For the past year or two, several church committees have been faithfully trying to do sustain the ministry of the church with vacancies. Vacancies that could be filled with people who might make a difference in what those committees contribute to the overall ministry of this church. What if you are just the right person, in the right place, at the right time to change that? What if your time, your talents, your energy, your creativity are exactly what is needed to more evenly distribute the responsibility for the work and witness of this congregation? And if you feel like you don’t have much of any of those things to offer—the way that Esther didn’t believe she could make a difference—simply offering the faithful willingness to make yourself available might reveal God’s invisible fingerprints all over and around you; even surprising yourself with the importance of your presence and effort. 

Sometimes, we need Mordecai’s in our lives, don’t we? We need the guidance of other people, or of communities we belong to, to help us discern what God is up to in our lives where we have not the slightest inclination that God might be involved. You and I need someone to see the possibilities in us that we fail to see in ourselves. Without our Mordecai’s, not only might we be denying others whatever hidden strengths we have to offer them. We might also be cheating ourselves out of the fulfillment that comes with seeing how much good God can do through us.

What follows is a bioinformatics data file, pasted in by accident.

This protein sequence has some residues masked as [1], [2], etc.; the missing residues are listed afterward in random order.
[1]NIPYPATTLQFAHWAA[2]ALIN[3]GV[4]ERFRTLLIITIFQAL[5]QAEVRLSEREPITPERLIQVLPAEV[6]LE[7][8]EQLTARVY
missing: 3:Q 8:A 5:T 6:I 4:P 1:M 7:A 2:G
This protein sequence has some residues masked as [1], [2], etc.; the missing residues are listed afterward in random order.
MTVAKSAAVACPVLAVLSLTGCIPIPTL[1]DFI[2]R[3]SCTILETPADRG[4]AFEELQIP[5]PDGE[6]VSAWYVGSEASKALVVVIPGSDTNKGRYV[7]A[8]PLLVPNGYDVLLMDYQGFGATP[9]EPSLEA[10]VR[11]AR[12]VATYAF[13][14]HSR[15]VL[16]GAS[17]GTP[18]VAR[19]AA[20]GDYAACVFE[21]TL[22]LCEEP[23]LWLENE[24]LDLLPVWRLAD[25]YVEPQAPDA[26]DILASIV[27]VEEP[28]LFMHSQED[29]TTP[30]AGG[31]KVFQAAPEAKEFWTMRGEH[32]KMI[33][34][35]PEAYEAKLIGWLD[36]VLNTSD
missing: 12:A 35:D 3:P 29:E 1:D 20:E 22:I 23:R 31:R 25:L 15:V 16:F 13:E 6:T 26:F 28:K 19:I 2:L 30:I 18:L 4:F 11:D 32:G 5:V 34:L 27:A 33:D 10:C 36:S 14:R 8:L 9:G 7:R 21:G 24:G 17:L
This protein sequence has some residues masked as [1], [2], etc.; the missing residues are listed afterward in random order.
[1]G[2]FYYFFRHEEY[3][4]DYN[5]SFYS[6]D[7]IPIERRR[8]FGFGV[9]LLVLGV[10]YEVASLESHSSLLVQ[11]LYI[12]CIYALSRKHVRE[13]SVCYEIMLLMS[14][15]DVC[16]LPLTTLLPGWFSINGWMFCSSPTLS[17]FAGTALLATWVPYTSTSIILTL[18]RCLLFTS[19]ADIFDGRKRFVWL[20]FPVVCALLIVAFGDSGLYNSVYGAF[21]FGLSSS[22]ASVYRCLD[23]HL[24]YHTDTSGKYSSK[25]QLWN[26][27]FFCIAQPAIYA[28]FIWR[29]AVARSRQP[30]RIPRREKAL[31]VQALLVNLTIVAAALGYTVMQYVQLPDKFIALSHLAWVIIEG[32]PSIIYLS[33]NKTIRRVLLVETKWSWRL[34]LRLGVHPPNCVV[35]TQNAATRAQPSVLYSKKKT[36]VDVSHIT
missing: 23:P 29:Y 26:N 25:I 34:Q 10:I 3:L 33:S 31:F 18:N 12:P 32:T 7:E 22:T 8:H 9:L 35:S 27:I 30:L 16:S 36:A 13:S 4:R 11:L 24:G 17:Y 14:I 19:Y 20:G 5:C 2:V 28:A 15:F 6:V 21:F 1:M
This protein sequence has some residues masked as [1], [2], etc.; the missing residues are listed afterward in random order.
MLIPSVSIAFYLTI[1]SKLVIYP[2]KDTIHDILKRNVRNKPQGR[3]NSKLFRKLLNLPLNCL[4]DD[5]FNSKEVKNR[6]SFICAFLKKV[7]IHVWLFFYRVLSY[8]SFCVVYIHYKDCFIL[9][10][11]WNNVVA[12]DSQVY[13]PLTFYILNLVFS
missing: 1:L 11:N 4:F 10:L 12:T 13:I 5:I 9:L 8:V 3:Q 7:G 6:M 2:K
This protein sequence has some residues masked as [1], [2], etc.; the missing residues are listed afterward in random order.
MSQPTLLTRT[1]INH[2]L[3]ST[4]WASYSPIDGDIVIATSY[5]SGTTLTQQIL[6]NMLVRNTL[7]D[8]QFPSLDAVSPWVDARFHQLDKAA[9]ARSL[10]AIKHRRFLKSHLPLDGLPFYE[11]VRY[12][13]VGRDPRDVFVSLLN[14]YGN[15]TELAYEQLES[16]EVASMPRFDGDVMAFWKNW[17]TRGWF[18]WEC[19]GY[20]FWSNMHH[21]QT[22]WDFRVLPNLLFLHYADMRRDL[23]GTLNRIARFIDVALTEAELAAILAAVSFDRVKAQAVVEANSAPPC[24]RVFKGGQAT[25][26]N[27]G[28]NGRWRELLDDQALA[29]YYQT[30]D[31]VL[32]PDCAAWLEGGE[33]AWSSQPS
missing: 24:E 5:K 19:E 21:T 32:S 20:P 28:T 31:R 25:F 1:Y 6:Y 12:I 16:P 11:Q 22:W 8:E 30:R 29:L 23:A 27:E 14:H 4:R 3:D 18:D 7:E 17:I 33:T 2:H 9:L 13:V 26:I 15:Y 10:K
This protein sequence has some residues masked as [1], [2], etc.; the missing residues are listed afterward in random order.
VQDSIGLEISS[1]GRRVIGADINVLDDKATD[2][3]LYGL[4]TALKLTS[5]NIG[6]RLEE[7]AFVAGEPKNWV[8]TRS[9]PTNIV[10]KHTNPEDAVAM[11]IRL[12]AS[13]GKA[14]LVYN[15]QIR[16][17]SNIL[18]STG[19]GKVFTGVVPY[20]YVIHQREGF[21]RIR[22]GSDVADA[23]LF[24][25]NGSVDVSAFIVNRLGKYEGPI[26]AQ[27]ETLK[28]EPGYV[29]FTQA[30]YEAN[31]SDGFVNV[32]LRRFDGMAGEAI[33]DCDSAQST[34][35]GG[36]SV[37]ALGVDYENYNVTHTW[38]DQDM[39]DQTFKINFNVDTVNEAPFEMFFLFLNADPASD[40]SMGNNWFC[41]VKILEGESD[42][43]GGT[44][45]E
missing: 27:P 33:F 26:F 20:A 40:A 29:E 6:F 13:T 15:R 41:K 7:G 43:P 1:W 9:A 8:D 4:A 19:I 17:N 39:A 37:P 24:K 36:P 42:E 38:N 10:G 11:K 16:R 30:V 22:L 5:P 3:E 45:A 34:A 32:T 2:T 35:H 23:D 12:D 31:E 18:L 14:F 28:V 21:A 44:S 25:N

Please prayerfully consider volunteering for, or saying yes when asked to serve on a committee or office. Who knows but that the purpose of your life is far greater than what you might imagine it to be. Ministers aren’t the only ones with a call to ministry. Congregationalism grew out of the conviction that the Holy Spirit works through each and every member in the pews.

Read between the lines of Esther’s story and that is the message you will find. Read between the lines of your life today, and ask yourself this question: How might God be creating a window of opportunity for me – yes, me – to be God’s chosen person, just for a time, such as this time?

Because God relies on people like us, in times such as these.

© 2021 Raymond Medeiros

Preached at FCCW, September 26, 2021